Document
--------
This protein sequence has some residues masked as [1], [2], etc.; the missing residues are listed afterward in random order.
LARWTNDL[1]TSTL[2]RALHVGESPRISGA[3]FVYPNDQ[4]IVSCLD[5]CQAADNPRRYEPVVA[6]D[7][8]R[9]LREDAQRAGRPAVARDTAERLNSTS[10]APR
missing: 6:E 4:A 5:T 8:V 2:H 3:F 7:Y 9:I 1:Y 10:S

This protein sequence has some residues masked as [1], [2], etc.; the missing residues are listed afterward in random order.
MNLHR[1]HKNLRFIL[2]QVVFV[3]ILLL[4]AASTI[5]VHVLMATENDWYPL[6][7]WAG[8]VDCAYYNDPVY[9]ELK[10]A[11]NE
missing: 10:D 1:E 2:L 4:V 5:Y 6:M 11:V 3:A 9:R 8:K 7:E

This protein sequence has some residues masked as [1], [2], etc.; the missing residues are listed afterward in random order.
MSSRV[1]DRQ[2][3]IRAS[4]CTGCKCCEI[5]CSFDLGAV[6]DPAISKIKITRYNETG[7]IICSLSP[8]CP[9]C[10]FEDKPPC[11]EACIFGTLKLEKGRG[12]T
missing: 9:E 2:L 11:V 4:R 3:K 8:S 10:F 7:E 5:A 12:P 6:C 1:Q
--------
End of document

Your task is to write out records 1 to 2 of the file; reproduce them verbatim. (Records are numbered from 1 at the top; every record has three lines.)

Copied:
This protein sequence has some residues masked as [1], [2], etc.; the missing residues are listed afterward in random order.
LARWTNDL[1]TSTL[2]RALHVGESPRISGA[3]FVYPNDQ[4]IVSCLD[5]CQAADNPRRYEPVVA[6]D[7][8]R[9]LREDAQRAGRPAVARDTAERLNSTS[10]APR
missing: 6:E 4:A 5:T 8:V 2:H 3:F 7:Y 9:I 1:Y 10:S

This protein sequence has some residues masked as [1], [2], etc.; the missing residues are listed afterward in random order.
MNLHR[1]HKNLRFIL[2]QVVFV[3]ILLL[4]AASTI[5]VHVLMATENDWYPL[6][7]WAG[8]VDCAYYNDPVY[9]ELK[10]A[11]NE
missing: 10:D 1:E 2:L 4:V 5:Y 6:M 11:V 3:A 9:R 8:K 7:E